commend


commend
commend, recommend, applaud, compliment are comparable when they mean to voice or otherwise manifest to others one's warm approval.
Commend usually implies judicious or restrained praise, but it suggests as its motive a desire to call attention to the merits of a person or a thing
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the police commissioner publicly commended the officers who made the arrest

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his wife seriously commended Mr. Collins for having spoken so sensibly— Austen

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it is always dangerous and impertinent to commend a poem for anything but its poetry— Day Lewis

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embodying in his work the qualities of righteousness which will commend it to men of other times and places— Coheri

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Recommend adds to commend the implication of offering something that is praised for acceptance, use, or employment by another
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the physician recommended the treatment of bruises with alternating cold and hot applications

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his present employers highly recommended him to his prospective employers

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for a spare hour, I can recommend no more diverting pursuit— Skinner

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Applaud implies an enthusiastic expression of approval; it usually suggests approval by a large number of persons or by the public
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the president was applauded for his closing of all banks in the crisis

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everybody applauded the mayor's proposed entertainment, especially when it became known that he meant to pay for it all himself— Hardy

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Compliment stresses either courtesy in the commendation or, sometimes, flattery in the manner or words of praise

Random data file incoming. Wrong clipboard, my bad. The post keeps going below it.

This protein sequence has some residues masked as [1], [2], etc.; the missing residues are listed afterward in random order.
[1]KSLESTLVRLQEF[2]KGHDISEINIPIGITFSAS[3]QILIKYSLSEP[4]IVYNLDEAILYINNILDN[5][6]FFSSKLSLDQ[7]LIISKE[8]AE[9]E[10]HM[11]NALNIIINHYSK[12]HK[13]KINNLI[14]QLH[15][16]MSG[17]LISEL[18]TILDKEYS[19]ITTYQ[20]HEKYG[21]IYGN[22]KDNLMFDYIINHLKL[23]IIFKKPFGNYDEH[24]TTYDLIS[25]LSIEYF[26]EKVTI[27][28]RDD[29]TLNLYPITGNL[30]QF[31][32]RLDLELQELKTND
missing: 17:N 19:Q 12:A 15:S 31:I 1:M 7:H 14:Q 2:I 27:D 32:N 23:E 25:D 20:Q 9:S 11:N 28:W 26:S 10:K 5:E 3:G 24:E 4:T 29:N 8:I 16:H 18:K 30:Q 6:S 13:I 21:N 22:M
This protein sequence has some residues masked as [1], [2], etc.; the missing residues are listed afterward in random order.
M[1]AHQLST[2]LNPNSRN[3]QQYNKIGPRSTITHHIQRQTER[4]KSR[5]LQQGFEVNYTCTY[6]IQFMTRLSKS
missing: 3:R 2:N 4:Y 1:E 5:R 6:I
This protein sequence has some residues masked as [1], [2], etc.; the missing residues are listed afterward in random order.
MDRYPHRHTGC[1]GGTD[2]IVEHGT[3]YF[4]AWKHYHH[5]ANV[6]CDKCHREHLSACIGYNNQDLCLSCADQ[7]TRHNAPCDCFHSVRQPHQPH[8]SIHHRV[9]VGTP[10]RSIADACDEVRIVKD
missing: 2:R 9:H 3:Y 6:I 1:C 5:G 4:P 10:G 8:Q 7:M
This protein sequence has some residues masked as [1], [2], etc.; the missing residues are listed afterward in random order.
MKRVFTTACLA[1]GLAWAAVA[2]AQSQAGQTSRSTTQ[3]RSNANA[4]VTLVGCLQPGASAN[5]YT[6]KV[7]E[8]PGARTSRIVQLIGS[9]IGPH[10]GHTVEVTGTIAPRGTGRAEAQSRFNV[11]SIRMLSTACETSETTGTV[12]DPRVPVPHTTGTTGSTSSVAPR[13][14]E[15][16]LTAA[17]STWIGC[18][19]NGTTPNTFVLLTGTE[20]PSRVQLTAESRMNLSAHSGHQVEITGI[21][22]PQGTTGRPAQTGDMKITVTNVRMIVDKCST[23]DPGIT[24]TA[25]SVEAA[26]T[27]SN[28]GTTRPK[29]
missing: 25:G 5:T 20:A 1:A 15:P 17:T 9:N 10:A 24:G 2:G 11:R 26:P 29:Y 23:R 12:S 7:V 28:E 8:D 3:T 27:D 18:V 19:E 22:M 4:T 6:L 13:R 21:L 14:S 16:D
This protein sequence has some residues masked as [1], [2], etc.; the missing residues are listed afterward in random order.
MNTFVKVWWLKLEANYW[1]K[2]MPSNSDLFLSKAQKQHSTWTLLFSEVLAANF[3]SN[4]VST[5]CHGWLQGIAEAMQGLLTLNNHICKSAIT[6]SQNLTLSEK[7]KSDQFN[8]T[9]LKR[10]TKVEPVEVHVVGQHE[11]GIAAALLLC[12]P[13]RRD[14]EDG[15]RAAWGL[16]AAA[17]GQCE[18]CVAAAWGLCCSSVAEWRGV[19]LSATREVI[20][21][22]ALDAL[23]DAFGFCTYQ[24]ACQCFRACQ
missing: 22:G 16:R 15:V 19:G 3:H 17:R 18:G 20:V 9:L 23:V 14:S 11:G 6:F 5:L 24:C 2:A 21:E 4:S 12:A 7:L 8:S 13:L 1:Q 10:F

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the visitors to the convention complimented the townspeople on the arrangements made for their comfort

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"Marvelous cognac this, madame!" It was the first time it had ever been so complimented, and Madame Defarge knew enough of its antecedents to know better— Dickens

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Analogous words: *praise, laud, extol, eulogize, acclaim
Antonyms: censure: admonish
Contrasted words: *criticize, reprehend, reprobate, blame: *reprove, reproach, rebuke, reprimand, chide

New Dictionary of Synonyms. 2014.

Synonyms:

Look at other dictionaries:

  • Commend — Com*mend , v. t. [imp. & p. p. {Commended}; p. pr. & vb. n. {Commending}.] [L. commendare; com + mandare to intrust to one s charge, enjoin, command. Cf. {Command}, {Mandate}.] 1. To commit, intrust, or give in charge for care or preservation.… …   The Collaborative International Dictionary of English

  • Commend — Com*mend , n. 1. Commendation; praise. [Obs.] [1913 Webster] Speak in his just commend. Shak. [1913 Webster] 2. pl. Compliments; greetings. [Obs.] [1913 Webster] Hearty commends and much endeared love to you. Howell. [1913 Webster] …   The Collaborative International Dictionary of English

  • commend — [v1] recommend, praise acclaim, accredit, advocate, applaud, approve, boost, build, build up, compliment, countenance, endorse, eulogize, extol, give a posy*, gold star*, hail, hand it to*, hats off to*, hear it for*, kudize, laud, pat on the… …   New thesaurus

  • commend — ► VERB 1) praise formally or officially. 2) present as suitable or good; recommend. 3) (commend to) archaic or formal entrust to. DERIVATIVES commendation noun commendatory adjective. ORIGIN …   English terms dictionary

  • commend — [kə mend′] vt. [ME commenden < L commendare, to entrust to, commend < com , intens. + mandare, to commit to one s charge: see MANDATE] 1. to put in the care of another; entrust 2. to mention as worthy of attention; recommend 3. to express… …   English World dictionary

  • commend — index advocate, confirm, counsel, countenance, endorse, honor, indorse, recommend Burton s Legal Thesaurus …   Law dictionary

  • commend — mid 14c., comenden, from L. commendare to commit to the care or keeping (of someone), to entrust to; to commit to writing; hence to set off, render agreeable, praise, from com , intensive prefix (see COM (Cf. com )), + mandare to commit to one s… …   Etymology dictionary

  • commend — [[t]kəme̱nd[/t]] commends, commending, commended 1) VERB If you commend someone or something, you praise them formally. [FORMAL] [V n for/on n/ ing] I commended her for that action... [V n for/on n/ ing] I commend Ms. Orth on writing such an… …   English dictionary

  • commend — v. 1) to commend highly 2) (formal) (B) I can commend him to you 3) (D; tr.) to commend for (she was commended for bravery) * * * [kə mend] (formal) (B) I can commend him to you to commend highly (D; tr.) to commend for (she was commended for… …   Combinatory dictionary

  • commend — com|mend [kəˈmend] v [T] formal [Date: 1300 1400; : Latin; Origin: commendare, from com ( COM ) + mandare to give over to someone ] 1.) to praise or approve of someone or something publicly commend sb for sth ▪ Inspector Marshall was commended… …   Dictionary of contemporary English


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